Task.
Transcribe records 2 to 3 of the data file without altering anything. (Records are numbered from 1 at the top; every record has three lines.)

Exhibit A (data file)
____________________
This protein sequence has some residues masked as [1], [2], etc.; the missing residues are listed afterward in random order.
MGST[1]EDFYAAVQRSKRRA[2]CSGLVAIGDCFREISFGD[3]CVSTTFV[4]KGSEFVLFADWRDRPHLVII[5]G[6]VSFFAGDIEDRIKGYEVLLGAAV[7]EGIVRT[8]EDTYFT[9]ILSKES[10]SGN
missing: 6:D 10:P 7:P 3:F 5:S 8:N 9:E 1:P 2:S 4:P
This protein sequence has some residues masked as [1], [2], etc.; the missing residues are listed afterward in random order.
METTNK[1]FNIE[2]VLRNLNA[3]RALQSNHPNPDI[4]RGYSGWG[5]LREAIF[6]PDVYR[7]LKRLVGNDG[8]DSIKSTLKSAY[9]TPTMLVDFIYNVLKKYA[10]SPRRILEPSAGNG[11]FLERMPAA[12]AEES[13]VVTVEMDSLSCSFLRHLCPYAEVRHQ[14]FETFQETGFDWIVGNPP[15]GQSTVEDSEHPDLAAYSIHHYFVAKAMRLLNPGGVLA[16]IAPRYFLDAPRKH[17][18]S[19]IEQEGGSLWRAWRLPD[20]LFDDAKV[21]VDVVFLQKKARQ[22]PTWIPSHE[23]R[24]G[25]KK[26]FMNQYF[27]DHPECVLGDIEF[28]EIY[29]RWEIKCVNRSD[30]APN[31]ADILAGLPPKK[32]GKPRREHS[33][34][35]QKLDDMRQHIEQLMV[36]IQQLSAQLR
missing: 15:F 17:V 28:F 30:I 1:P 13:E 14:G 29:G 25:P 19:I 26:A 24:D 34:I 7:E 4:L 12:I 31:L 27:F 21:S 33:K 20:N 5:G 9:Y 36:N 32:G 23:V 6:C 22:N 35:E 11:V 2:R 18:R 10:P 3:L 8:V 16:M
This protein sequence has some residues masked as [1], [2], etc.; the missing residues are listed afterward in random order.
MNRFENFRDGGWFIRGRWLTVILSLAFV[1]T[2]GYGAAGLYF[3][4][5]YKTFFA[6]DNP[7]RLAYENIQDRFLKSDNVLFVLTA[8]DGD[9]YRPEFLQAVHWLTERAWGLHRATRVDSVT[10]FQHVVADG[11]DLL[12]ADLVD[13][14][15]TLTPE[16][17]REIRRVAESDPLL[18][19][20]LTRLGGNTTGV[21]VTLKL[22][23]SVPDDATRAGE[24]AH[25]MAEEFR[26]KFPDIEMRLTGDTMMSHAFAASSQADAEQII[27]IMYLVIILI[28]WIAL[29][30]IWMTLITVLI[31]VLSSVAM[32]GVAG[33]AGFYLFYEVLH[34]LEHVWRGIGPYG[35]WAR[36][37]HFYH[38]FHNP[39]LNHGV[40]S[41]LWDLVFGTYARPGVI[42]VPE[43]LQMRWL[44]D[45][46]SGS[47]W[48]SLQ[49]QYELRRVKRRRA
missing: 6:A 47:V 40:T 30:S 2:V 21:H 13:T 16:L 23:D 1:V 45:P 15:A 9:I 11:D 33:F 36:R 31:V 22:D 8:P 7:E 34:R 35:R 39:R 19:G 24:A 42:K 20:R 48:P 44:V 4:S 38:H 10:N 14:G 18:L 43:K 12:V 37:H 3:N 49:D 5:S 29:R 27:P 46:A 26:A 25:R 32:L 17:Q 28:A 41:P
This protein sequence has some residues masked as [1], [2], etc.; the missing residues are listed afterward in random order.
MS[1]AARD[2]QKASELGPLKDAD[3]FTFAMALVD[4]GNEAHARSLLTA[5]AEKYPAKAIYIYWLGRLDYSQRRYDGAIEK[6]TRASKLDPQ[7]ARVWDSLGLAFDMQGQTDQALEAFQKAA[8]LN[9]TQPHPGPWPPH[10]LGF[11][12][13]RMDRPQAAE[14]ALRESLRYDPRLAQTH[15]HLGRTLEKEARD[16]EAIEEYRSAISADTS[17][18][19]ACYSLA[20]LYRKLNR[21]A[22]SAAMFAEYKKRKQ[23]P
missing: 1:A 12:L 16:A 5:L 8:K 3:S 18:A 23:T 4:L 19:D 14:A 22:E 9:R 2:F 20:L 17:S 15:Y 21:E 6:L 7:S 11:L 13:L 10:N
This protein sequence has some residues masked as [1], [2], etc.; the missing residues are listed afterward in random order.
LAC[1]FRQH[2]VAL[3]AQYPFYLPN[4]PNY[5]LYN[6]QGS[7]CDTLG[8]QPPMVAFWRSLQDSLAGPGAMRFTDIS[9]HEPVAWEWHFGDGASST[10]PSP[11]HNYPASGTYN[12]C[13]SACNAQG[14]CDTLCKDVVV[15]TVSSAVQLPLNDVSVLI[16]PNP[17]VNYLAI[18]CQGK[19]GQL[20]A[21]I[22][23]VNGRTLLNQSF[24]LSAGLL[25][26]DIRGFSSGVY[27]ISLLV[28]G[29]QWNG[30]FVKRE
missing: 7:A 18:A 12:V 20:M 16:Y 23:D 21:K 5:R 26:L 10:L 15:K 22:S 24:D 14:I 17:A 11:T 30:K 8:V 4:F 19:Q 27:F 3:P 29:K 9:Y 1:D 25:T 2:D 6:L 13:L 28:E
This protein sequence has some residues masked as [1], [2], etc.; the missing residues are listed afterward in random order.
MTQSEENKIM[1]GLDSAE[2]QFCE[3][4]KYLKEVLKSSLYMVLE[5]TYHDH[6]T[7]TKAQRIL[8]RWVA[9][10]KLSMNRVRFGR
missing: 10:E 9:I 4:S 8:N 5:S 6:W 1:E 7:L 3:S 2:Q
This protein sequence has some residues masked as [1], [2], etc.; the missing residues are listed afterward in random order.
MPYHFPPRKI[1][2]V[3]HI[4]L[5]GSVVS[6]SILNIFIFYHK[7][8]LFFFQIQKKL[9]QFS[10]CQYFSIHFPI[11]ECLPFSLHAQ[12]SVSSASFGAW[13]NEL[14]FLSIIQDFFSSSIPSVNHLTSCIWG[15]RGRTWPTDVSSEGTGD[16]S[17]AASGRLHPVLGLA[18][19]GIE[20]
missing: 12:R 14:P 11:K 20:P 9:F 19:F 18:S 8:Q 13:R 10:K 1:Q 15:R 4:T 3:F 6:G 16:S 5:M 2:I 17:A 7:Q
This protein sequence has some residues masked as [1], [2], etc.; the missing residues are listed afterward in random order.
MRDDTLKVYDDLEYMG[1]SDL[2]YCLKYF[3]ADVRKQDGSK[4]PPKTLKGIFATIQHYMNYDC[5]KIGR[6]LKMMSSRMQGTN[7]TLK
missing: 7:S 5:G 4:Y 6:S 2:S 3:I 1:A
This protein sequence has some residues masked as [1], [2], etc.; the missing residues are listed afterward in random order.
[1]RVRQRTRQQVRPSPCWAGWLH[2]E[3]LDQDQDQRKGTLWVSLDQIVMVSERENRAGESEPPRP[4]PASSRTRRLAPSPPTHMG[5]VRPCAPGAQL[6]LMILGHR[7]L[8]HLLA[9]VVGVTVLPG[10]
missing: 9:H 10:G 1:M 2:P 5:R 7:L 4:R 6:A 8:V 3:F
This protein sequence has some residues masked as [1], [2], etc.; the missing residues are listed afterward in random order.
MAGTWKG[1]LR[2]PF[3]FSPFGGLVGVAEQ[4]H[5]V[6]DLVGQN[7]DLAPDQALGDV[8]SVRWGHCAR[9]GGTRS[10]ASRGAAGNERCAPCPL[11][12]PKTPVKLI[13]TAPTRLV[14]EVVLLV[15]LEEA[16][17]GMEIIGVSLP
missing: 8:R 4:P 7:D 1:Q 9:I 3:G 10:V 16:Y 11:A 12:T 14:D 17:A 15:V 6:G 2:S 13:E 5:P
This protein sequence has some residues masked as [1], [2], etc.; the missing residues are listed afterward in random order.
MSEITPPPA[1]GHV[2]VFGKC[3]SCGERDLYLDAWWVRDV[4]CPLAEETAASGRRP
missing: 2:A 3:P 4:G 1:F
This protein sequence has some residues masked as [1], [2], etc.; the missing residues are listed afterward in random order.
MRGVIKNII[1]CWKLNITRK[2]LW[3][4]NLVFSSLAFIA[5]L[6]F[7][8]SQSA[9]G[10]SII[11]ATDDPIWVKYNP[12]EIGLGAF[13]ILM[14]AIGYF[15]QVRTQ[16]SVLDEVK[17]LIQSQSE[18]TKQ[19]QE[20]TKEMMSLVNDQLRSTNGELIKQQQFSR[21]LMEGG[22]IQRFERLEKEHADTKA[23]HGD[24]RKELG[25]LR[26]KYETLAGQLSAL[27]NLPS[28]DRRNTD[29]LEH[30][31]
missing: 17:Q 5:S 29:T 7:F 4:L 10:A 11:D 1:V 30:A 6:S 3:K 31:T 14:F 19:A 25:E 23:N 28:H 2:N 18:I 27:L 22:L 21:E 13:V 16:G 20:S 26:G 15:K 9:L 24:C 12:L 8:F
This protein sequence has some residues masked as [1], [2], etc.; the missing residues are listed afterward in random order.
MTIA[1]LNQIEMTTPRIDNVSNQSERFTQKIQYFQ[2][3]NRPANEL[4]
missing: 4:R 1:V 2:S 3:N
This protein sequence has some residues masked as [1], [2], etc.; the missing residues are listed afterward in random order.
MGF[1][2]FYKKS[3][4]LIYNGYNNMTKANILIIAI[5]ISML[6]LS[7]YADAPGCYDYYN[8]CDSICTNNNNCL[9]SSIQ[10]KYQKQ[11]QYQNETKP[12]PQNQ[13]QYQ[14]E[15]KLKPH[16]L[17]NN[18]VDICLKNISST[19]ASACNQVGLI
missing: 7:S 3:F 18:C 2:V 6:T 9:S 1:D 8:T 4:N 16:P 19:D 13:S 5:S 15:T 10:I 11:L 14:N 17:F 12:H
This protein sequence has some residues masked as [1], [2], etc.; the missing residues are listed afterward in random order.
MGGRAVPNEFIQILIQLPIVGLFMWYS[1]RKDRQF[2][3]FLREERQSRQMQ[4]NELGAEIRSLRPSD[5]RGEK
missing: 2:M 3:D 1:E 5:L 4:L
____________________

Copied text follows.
This protein sequence has some residues masked as [1], [2], etc.; the missing residues are listed afterward in random order.
METTNK[1]FNIE[2]VLRNLNA[3]RALQSNHPNPDI[4]RGYSGWG[5]LREAIF[6]PDVYR[7]LKRLVGNDG[8]DSIKSTLKSAY[9]TPTMLVDFIYNVLKKYA[10]SPRRILEPSAGNG[11]FLERMPAA[12]AEES[13]VVTVEMDSLSCSFLRHLCPYAEVRHQ[14]FETFQETGFDWIVGNPP[15]GQSTVEDSEHPDLAAYSIHHYFVAKAMRLLNPGGVLA[16]IAPRYFLDAPRKH[17][18]S[19]IEQEGGSLWRAWRLPD[20]LFDDAKV[21]VDVVFLQKKARQ[22]PTWIPSHE[23]R[24]G[25]KK[26]FMNQYF[27]DHPECVLGDIEF[28]EIY[29]RWEIKCVNRSD[30]APN[31]ADILAGLPPKK[32]GKPRREHS[33][34][35]QKLDDMRQHIEQLMV[36]IQQLSAQLR
missing: 15:F 17:V 28:F 30:I 1:P 13:E 14:G 29:G 25:P 19:I 26:A 24:D 34:I 7:E 4:L 12:I 31:L 27:F 21:S 33:K 20:N 5:G 9:Y 36:N 32:G 23:V 6:C 22:N 35:E 11:V 2:R 18:R 10:P 3:L 8:V 16:M
This protein sequence has some residues masked as [1], [2], etc.; the missing residues are listed afterward in random order.
MNRFENFRDGGWFIRGRWLTVILSLAFV[1]T[2]GYGAAGLYF[3][4][5]YKTFFA[6]DNP[7]RLAYENIQDRFLKSDNVLFVLTA[8]DGD[9]YRPEFLQAVHWLTERAWGLHRATRVDSVT[10]FQHVVADG[11]DLL[12]ADLVD[13][14][15]TLTPE[16][17]REIRRVAESDPLL[18][19][20]LTRLGGNTTGV[21]VTLKL[22][23]SVPDDATRAGE[24]AH[25]MAEEFR[26]KFPDIEMRLTGDTMMSHAFAASSQADAEQII[27]IMYLVIILI[28]WIAL[29][30]IWMTLITVLI[31]VLSSVAM[32]GVAG[33]AGFYLFYEVLH[34]LEHVWRGIGPYG[35]WAR[36][37]HFYH[38]FHNP[39]LNHGV[40]S[41]LWDLVFGTYARPGVI[42]VPE[43]LQMRWL[44]D[45][46]SGS[47]W[48]SLQ[49]QYELRRVKRRRA
missing: 6:A 47:V 40:T 30:S 2:V 21:H 13:T 16:L 23:D 1:V 45:P 15:A 9:I 11:D 33:F 36:R 31:V 22:D 8:P 7:E 34:R 35:R 39:R 19:G 24:A 42:K 20:R 48:P 44:V 4:S 38:H 10:N 14:G 18:L 43:K 12:V 37:H 3:N 49:D 5:S 29:R 27:P 46:A 26:A 25:R 32:L 17:Q 28:A 41:P